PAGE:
Julie Wolf

Julie Wolf

ASM Communications Social Media Specialist Julie Wolf spent her research career focused on medical mycology and infectious disease. Broadly interested in microbiology and scientific communication, she has taught at Long Island University and the community biolab Genspace and has written for the Scientista Foundation and Scholastic’s Science World magazine. Follow her on Twitter for more ASM and Microbiology highlights at @JulieMarieWolf.

The efforts of antibiotic stewardship campaigns are starting to show positive results in the clinic. These trends can serve as motivation to all to continue education campaigns for appropriate use of antibiotics.

Can the microbiome be used for forensic purposes? The skin microbiome is fairly stable, and a new Applied and Environmental Microbiology report assesses the use of genetic markers in the skin bacterium Proprionibacterium acnes for human identification purposes. 

How do we know which cells and what species are susceptible to viral infection? One way is to look for the presence of the viral receptor, if known. Sialic acid is the host cell receptor for influenza virus attachment, and a new mSphere report describes tools to help survey the species distributions of different sialic acid modifications that will inform susceptibility.

Determining the susceptibility of HIV to antiretroviral drugs is important for getting patients the right combination of ART. A new Journal of Clinical Microbiology compares next-generation sequencing to traditional Sanger sequencing and PCR analyses to determine the most accurate method of measuring viral resistance. 

Friday, 25 August 2017 16:02

Listeria biofilms resist disinfectants

Cleaning and disinfecting food prep surfaces is vital to minimize the risk of foodborne pathogen contamination. A new Applied and Environmental Microbiology article shows that well-known foodborne pathogen Listeria monocytogenes resists removal by current industrial formulations of disinfectants.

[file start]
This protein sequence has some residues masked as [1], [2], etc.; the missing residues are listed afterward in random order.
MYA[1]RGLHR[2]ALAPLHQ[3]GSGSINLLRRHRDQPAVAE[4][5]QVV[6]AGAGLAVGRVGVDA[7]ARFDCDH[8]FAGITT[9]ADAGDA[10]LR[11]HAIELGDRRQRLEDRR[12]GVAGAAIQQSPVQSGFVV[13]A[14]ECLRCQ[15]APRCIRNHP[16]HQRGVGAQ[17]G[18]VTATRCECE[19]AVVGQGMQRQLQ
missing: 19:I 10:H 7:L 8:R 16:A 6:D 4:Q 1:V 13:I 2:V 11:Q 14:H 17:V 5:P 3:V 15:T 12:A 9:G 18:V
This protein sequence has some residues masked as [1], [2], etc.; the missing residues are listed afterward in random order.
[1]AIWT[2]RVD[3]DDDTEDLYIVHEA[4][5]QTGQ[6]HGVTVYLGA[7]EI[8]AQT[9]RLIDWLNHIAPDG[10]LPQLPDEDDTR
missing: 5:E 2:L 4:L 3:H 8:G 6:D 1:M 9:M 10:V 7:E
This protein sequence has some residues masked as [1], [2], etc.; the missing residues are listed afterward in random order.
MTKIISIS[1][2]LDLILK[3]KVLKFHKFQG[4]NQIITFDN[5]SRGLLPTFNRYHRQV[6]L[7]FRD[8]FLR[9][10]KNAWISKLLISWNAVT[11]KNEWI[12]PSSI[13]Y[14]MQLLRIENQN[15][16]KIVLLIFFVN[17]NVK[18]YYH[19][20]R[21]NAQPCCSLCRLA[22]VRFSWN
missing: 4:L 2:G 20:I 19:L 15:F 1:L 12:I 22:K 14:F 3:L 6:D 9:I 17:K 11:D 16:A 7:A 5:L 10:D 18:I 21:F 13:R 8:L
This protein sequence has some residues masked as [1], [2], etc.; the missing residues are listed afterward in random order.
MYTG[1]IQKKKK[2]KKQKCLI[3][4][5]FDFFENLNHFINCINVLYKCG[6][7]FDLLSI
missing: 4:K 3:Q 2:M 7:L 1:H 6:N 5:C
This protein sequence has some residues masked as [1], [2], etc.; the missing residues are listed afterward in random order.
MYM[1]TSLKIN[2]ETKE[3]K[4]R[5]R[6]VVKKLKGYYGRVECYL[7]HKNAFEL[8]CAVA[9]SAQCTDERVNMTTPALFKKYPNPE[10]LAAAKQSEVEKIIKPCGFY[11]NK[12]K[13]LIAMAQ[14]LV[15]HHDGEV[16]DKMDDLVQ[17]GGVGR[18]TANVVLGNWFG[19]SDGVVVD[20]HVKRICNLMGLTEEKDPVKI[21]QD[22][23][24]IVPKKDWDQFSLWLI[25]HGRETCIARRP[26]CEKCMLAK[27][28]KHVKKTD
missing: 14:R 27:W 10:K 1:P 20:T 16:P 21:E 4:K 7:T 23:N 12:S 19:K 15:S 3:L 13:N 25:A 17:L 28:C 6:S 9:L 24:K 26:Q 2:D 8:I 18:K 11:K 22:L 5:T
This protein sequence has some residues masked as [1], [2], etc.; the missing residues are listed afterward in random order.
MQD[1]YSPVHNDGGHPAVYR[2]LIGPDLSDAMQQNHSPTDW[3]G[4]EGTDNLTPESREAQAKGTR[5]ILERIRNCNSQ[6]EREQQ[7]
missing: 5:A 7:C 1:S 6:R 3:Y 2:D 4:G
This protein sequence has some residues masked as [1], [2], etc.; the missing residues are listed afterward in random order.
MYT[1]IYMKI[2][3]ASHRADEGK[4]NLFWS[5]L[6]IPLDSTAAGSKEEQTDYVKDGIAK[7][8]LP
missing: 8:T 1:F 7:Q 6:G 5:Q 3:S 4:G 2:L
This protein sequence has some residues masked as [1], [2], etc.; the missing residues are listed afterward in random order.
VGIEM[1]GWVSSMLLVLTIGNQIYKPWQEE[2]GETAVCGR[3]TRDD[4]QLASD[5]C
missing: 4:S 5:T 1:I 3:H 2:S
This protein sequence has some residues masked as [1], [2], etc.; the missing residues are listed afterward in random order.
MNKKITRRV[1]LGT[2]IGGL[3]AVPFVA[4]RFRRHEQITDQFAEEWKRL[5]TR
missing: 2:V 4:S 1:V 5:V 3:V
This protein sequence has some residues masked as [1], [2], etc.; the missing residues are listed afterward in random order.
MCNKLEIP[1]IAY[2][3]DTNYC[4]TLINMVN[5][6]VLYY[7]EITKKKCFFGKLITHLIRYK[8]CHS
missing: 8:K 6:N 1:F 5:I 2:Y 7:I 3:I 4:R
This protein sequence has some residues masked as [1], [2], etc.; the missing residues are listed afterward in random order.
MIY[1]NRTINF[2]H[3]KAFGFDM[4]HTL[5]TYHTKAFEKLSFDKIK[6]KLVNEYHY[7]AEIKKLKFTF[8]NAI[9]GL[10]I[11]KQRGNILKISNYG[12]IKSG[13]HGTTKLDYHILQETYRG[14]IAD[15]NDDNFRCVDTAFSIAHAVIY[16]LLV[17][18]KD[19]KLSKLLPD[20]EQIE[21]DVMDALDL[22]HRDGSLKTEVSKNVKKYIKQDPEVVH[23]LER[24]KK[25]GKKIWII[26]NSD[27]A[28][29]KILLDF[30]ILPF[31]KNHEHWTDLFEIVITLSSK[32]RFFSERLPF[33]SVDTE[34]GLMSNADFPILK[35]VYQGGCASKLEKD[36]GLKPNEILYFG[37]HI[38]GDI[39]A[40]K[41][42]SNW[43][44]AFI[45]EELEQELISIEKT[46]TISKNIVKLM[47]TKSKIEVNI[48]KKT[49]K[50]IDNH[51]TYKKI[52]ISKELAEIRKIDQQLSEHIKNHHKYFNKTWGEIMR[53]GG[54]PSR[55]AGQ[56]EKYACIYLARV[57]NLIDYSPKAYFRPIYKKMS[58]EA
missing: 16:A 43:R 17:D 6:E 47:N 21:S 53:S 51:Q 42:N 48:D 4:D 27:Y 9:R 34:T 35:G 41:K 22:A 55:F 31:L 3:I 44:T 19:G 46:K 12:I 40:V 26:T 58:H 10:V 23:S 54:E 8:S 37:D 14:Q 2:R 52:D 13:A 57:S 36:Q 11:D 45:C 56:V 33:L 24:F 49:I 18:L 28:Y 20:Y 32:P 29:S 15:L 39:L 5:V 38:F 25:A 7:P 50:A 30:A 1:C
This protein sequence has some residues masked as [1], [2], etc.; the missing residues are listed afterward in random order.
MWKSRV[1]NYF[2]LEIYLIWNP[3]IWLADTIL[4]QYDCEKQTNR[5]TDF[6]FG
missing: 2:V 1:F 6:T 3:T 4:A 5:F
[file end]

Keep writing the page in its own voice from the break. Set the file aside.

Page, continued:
Two-component signaling is important for many bacterial activities, including movement, growth, differentiation, and metabolism, among others. The latest Special Issue of the Journal of Bacteriology highlights recent advances in two-component signaling, including minireviews and primary research articles. 

Fungal infections, like those caused by Candida albicans, are a serious clinical problem. Systemic candidiasis can result from fungal biofilms growing on plastic indwelling devices. A new Antimicrobial Agents and Chemotherapy article reports the anti-biofilm activity of a eucalyptus-derived compound, which acts by regulating fungal cell morphology.

Foot and mouth disease remains a threat to livestock. A Journal of Virology report describes a new chimeric vaccine scheme that can mix-and-match to protect against different serotypes. The research here demonstrates a vaccine platform that may be able to help responders rapidly provide protective vaccines during disease outbreaks. 

Thursday, 03 August 2017 16:12

C. auris survives on plastic

The emerging multidrug-resistant fungal pathogen Candida auris has caused outbreaks in several healthcare facilities. New research from the Journal of Clinical Microbiology suggests the fungus can survive for weeks on plastic surfaces, emphasizing the importance of infection control in these facilities. 

Colistin acts by interacting with the bacterial envelope via charge interactions, a very similar mechanism to how host antimicrobial peptides (AMPs) and bacterial membranes interact. A new Antimicrobial Agents and Chemotherapy report demonstrates that clinical colistin-resistant isolates remain susceptible to AMPs.

Page 1 of 7